J-Lo's fashion show was supposed to start at the Setai at 8 p.m. It was the first big event of Funkshion Fashion Week, which is in its 10th year.
At 8:05, I scanned the swanky hotel's outdoor courtyard, which was getting its fair share of the ocean breeze. No models, but I did spot three guys in sunglasses, several shivering women in tiny dresses and countless men in white shirts unbuttoned to mid-chest. Everybody tossed back cocktails to warm up. "Who knew it was going to be, like, minus three degrees?" squealed a reporter from
a TV show called "Barrio 305."
At 8:35, my feet started to hurt from standing amidst the pack of waiting photographers. I accidentally bumped into one while shifting my weight from one foot to another. "Sorry," I said. He turned to me and purred, "You can touch me anytime."
8:43. Still no models. A guy with a video camera walked by and yelled, "20 minutes!" The DJ played a Biggie Smalls song. I wondered if J-Lo ever misses Sean "Puffy" Combs. I wondered if she called him "Sean" while they were dating.
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8:50. Miami Beach City Commissioner Deedee Whitehorn walks out on the catwalk, which was really four platforms in the middle of a Zen-like pond in the middle of the courtyard. Deedee read a proclamation, declaring this week "Funkshion Fashion Week" in Miami Beach. People clap as silently as possible.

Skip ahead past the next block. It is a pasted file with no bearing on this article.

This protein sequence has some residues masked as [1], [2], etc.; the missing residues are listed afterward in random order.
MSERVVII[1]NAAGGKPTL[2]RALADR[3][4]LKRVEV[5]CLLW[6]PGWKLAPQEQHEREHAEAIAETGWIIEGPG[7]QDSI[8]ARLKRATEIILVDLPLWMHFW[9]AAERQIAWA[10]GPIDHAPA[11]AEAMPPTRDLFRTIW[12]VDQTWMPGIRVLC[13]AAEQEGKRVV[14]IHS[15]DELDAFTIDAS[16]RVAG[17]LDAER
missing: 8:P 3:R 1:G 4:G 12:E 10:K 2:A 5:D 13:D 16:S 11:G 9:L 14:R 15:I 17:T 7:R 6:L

8:53. Models! There were eight of them, all wearing sophisticated shades of grey, black and mustard yellow. I especially liked a short black dress with zippers up the front and a cute bow in back. Lots of mustard yellow tights and blue eyeshadow. Cool-looking, shiny black leggings under a flouncy yellow dress. Was that a mutton leg sleeve I saw on a blouse? Yes, it was. Thigh high leg warmers? Interesting. The 80s are back. Thank you, J-Lo! (Your newborn twins are cute, by the way).
The models walked off the makeshift runway. Then they returned to sit on sofas positioned on the platforms in the middle of the pond. The models drank champagne and laughed while a couple of hundred people in the audience watched. It was a bit puzzling -- no one knew whether to applaud, or wait. Were more models coming out? More clothes? Apparently not. Which was too bad -- I wanted to see more of J-Lo's line, which she calls "Sweetface."
By 9:08, the models walked off, tossing their long, straight hair. "That was awful," one photographer said to another. "Awful isn't the word for it," the other shooter said. -- Tamara Lush